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Help regarding Calipers

  1. Jul 2, 2011 #1
    1. The problem statement, all variables and given/known data
    Why are micrometer calipers used instead of vernier calipers in measuring diameters?


    2. Relevant equations
    N/A


    3. The attempt at a solution
    Micrometer calipers are more accurate than vernier calipers but I am guessing that there's a better reason behind the preference of micrometer calipers in measuring diameter.
     
  2. jcsd
  3. Jul 2, 2011 #2
    Why are micrometer calipers used instead of vernier calipers in measuring diameters?
     
  4. Jul 2, 2011 #3
    Compare the connecting tissue of a mic and caliper, such as the two in this picture:
    http://www1.mscdirect.com/ProductImages/0631697A-11.jpg

    A micrometer has a much more rigid bow of material between the two measuring points and thus doesn't deform as easily. It also has a spring knob which provides repeatable tensioning between the points, so at least the stretch is similar each time you make a measurement. Plus it's adjustable and usually comes with a standard for calibration. Most calipers are "ok" to .001" but mics easily go down to .0001".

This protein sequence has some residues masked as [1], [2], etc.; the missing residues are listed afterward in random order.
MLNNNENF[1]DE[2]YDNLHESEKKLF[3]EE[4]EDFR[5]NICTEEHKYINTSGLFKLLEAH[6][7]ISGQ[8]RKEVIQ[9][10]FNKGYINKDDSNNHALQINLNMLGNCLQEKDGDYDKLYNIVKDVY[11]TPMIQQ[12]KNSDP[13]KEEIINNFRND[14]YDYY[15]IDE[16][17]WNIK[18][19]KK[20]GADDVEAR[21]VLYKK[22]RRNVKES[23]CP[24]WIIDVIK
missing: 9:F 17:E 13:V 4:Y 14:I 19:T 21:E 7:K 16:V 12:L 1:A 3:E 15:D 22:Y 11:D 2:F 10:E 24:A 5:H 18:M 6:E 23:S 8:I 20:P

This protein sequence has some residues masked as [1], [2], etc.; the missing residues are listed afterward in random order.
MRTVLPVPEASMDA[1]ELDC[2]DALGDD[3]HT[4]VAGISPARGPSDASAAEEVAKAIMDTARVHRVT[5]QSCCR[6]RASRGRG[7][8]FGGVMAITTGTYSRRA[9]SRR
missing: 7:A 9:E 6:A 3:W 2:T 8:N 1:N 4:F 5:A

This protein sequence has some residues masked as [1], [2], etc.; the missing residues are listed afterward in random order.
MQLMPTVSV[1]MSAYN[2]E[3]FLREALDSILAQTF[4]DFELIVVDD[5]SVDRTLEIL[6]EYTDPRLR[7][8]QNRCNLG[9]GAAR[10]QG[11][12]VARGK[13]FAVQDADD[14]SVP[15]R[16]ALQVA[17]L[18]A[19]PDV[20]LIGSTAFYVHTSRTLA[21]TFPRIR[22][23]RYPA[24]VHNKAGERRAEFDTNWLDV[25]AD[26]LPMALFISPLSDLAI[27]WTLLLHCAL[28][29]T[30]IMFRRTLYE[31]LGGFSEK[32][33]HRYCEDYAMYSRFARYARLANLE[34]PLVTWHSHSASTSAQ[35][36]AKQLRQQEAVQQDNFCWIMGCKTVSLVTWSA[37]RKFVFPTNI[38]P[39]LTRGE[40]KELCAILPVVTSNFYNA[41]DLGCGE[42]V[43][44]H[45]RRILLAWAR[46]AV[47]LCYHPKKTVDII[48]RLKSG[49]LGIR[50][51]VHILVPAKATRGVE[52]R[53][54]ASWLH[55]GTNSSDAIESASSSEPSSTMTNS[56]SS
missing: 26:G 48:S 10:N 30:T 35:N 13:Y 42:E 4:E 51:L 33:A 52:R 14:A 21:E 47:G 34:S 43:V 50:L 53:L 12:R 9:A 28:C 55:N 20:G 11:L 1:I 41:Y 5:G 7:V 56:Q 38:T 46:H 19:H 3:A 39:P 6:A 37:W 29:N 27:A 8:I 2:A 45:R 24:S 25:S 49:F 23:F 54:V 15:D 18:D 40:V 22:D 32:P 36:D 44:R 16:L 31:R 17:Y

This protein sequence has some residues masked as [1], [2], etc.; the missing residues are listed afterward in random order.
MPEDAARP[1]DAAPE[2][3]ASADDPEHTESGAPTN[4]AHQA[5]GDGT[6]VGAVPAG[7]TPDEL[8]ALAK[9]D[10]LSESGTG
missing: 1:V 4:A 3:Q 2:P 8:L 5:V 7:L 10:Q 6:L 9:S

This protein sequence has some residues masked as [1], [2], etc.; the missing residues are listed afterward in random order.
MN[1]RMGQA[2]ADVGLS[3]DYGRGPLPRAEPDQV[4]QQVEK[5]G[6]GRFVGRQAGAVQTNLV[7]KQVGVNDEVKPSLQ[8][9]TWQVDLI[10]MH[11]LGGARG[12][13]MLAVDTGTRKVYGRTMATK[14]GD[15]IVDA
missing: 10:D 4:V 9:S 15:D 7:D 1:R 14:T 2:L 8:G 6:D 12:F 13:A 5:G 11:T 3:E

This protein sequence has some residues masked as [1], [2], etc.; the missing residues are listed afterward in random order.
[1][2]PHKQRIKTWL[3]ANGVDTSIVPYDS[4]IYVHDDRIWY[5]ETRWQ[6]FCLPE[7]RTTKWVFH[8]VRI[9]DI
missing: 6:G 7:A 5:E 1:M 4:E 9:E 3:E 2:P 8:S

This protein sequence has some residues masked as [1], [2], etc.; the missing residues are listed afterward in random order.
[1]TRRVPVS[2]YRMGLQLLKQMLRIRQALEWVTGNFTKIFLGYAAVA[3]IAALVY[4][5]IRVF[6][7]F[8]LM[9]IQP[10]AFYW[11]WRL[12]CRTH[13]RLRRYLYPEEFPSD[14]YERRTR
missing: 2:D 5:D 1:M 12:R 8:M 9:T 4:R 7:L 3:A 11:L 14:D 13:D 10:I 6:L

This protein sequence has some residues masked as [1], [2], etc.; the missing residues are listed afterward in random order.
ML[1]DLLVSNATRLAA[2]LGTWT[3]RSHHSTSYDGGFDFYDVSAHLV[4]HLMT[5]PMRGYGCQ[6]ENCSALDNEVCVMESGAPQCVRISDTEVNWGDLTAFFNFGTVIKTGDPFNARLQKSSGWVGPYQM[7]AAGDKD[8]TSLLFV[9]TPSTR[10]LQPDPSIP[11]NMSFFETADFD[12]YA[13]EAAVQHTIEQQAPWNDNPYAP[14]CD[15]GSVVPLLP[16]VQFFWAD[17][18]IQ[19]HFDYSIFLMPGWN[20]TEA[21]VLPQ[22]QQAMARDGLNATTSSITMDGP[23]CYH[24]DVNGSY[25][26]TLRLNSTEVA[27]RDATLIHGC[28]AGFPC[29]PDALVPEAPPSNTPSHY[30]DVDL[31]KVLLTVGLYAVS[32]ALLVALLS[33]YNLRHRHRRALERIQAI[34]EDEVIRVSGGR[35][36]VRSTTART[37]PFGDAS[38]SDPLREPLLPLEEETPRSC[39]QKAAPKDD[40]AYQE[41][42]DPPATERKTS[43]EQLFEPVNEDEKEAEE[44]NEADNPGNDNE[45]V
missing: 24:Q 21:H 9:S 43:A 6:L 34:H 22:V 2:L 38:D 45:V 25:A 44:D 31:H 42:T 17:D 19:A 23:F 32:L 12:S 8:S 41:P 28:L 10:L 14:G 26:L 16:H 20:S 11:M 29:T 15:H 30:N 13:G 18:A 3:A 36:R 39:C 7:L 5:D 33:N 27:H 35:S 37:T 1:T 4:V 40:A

BTW, "vernier" refers to the extra stretched scale on many kinds of instruments, micrometers included, which allow you to get another measure digit (or two) by "reading between the lines". Almost all slide calipers, like the ones in that photo, have a dial or are digital these days, probably because using a vernier is tricky to learn and takes longer to read.
     
    Last edited by a moderator: Apr 26, 2017
  5. Jul 2, 2011 #4
    Last edited by a moderator: Apr 26, 2017
  6. Jul 3, 2011 #5
    With a micrometer you can measure to a ten-thousandth of an inch. Plus you can "feel" when you are measuring correctly.
    Fig-21-Ordinary-Micrometer-Caliper-Showing-Typical-Reading.jpg

    With a vernier caliper you can measure to one-thousandth of an inch. It is a little tricky to pick out the "lined up" part on the vernier part:
    http://www.craftsmanspace.com/images/stories/tools%20and%20machines/measuring%20tools/measuring_with_metric_vernier_caliper.gif [Broken]
     
    Last edited by a moderator: May 5, 2017
  7. Jul 3, 2011 #6
    I'm sorry but I don't feel very comfortable with the explanation merely based on "feel." Can you provide a more rhetorical explanation?
     
    Last edited by a moderator: May 5, 2017
  8. Jul 3, 2011 #7
    That one works for me this morning but may have been down overnight. Here's a better one anyway: http://www.gagewebsite.com/wp-content/uploads/2011/04/micrometer1.jpg [Broken]

    The middle caliper is a "vernier" style. You can see the vernier markings above and below the main measure scale. But the main point is that the construction of the micrometer is much more solid. You may think this is unnecessary -- and much of the time it is -- but I used to do a demo for my shop classes where I setup a 1" bar in a lathe chuck with a dial gauge like the one in the lower left of that photo. Then I could just push on the end of the bar with a single finger and show that it deflected by 5 mils without much force at all.
     
    Last edited by a moderator: May 5, 2017
  9. Jul 3, 2011 #8

    Redbelly98